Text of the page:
River Conservation & Management
Long exposure of Karnali River in Humla. PC: USAID Paani Program/ Nabin Baral

Nepal is endowed with abundant water resources, and is a nation of rivers – often considered one of the world’s most important water towers. Nepal’s rivers are regarded as key strategic natural resources with the potential to act as the catalyst for the all-around development and economic growth of the country. There are about 6,000 rivers in Nepal with a total drainage area of 194,471 sq. km.  The whole of Nepal is a part of the Ganga Basin and it is estimated that approximately 70% of dry season flow and 40% of the annual flow of the Ganga River comes through Nepal. Depending on their source and discharge, the rivers in Nepal can be classified into three types. The Mahakali, Karnali, Gandaki and the Koshi are the four main river systems. They originate in the Himalayas and carry snow-fed flows with significant discharge even in the dry season. These rivers are perennial and have tremendous value for biodiversity as well as potential as a source of irrigation and hydropower development. The Babai, West Rapti, Bagmati, Kamala, Kankai and the Mechi are medium rivers. These rivers originate in the Midlands or the Mahabharat Range and are fed by precipitation as well as groundwater regeneration, including springs. These rivers too are perennial but are commonly characterized by a wide seasonal fluctuation in discharge. In addition to these large and medium river systems, there are a large number of small rivers in the Terai which mostly originate in the Siwalik Range. These rivers are seasonal with little flow during the dry season which renders them unsuitable for year-round irrigation or hydropower generation without surface storage. The rivers in Nepal are characterized by the wide, seasonal fluctuation of flow. The monthly flows generally reach their maximum in July-August and decline to their minimum in February-March. About 80% of the total flow occurs during five months (June - October) and the rest during the remaining months. It can be generalized that the smaller the size of the river catchment area, the wider is the range of flow fluctuation.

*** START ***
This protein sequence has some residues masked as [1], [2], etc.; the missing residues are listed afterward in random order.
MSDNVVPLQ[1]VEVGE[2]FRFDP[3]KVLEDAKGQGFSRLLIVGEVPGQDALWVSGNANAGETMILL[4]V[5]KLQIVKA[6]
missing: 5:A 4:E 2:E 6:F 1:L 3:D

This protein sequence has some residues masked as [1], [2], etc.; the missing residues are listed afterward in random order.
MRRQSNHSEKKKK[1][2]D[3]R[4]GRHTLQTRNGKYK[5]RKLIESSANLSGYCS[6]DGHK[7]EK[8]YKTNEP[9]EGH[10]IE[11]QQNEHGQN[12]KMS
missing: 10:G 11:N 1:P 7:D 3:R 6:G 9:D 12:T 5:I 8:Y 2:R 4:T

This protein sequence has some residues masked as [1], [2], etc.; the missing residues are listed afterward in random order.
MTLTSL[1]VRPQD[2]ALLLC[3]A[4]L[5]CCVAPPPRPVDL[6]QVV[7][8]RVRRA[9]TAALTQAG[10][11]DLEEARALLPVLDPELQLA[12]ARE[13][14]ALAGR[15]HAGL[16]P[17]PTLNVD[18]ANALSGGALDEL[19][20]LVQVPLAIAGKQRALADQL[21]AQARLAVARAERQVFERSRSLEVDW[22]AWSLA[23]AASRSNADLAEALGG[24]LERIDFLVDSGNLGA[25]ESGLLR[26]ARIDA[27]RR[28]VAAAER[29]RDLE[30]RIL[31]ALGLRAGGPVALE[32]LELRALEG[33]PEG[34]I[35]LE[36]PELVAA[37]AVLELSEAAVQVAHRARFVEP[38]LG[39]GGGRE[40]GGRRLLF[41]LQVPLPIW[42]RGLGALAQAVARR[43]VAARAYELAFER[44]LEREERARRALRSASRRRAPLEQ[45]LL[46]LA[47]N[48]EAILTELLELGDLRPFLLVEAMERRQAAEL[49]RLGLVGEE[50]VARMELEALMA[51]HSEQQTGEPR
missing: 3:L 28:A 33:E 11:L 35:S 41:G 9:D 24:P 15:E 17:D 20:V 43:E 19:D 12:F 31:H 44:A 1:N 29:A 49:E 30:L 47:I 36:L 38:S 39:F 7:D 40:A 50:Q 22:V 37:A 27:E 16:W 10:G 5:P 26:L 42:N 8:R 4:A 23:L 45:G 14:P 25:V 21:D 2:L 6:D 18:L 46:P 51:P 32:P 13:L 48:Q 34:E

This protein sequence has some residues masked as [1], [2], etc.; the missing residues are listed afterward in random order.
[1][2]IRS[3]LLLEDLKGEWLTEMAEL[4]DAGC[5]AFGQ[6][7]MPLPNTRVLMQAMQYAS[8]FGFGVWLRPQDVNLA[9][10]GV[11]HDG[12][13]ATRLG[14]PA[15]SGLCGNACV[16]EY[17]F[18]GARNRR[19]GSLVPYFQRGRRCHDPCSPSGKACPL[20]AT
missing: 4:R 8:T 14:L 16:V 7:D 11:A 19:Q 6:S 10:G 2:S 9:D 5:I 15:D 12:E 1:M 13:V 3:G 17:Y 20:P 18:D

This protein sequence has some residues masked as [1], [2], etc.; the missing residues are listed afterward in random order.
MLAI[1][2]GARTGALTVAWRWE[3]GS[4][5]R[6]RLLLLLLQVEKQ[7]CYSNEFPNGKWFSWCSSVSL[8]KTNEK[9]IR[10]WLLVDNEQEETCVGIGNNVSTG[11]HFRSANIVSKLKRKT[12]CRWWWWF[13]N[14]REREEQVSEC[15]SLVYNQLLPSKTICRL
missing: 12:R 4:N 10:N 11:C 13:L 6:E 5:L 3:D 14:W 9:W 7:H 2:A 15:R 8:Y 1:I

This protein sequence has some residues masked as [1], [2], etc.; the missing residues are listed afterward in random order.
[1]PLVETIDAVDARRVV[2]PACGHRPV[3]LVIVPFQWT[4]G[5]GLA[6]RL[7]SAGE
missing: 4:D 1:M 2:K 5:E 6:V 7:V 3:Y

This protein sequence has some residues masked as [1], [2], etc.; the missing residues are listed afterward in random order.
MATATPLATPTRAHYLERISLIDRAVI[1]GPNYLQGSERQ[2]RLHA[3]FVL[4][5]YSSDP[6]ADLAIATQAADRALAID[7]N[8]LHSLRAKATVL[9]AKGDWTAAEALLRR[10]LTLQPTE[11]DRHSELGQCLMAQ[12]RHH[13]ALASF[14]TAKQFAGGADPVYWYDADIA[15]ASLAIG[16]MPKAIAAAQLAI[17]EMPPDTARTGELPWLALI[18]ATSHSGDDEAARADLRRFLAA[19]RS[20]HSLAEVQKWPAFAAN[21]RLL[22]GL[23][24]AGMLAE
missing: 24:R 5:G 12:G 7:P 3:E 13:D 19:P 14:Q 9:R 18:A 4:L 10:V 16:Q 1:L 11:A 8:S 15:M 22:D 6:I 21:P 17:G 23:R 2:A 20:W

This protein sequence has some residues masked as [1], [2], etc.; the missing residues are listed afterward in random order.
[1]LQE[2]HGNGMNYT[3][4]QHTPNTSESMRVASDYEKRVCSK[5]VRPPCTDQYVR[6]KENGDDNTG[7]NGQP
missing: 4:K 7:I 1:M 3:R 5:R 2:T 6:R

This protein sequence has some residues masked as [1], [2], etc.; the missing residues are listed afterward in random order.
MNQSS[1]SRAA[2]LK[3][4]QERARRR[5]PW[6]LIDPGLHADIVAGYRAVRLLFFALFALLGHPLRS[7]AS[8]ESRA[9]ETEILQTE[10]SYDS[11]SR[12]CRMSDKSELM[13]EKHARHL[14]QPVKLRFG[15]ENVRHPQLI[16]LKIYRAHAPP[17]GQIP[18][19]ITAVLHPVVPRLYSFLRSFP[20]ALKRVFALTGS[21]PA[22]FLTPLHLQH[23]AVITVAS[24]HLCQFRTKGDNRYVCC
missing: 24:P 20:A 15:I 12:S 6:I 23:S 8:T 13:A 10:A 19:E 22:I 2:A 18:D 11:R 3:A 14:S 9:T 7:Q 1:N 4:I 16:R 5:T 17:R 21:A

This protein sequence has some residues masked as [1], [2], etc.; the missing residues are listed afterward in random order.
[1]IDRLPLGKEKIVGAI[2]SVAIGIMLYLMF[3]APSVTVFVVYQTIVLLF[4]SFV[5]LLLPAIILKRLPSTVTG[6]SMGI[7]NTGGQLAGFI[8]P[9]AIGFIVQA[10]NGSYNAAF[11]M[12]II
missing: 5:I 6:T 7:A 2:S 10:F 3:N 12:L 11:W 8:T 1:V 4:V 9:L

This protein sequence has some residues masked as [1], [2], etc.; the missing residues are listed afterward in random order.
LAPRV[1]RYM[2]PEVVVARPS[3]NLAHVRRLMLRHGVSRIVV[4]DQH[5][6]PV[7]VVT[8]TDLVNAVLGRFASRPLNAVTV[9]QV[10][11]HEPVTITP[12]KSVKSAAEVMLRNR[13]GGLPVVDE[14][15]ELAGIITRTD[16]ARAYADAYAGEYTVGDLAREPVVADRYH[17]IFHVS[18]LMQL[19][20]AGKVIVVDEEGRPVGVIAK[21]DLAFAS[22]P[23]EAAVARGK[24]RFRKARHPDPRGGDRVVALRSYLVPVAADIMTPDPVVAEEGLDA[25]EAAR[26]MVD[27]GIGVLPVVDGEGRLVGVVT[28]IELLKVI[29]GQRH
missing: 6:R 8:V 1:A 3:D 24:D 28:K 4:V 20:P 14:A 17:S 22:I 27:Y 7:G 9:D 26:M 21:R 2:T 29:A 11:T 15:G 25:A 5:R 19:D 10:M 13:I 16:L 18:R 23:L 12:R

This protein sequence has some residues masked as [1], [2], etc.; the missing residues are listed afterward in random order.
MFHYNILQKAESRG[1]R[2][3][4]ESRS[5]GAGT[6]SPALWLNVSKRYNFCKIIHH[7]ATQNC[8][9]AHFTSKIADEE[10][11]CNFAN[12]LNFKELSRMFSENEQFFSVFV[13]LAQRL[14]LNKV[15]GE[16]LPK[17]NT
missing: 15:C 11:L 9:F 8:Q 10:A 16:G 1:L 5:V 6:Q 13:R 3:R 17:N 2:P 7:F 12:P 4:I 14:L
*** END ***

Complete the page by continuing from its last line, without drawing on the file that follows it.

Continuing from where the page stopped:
Rivers and other freshwater ecosystems are threatened by human activities that alter their physical, chemical and biological processes associated with water resources. Typical causes include inappropriate, inadequate, and/or degraded infrastructure, excessive withdrawals of river flows, pollution from industrial and agricultural activities, eutrophication resulting from nutrient loadings, salinization from irrigation return flows, infestations of exotic plant and animals, excessive fish harvesting, flood plain and habitat alteration from development activities, and changes in water and sediment flow regimes. The inability of water resource systems to meet diverse needs for water often reflects failures in planning, management, and decision-making.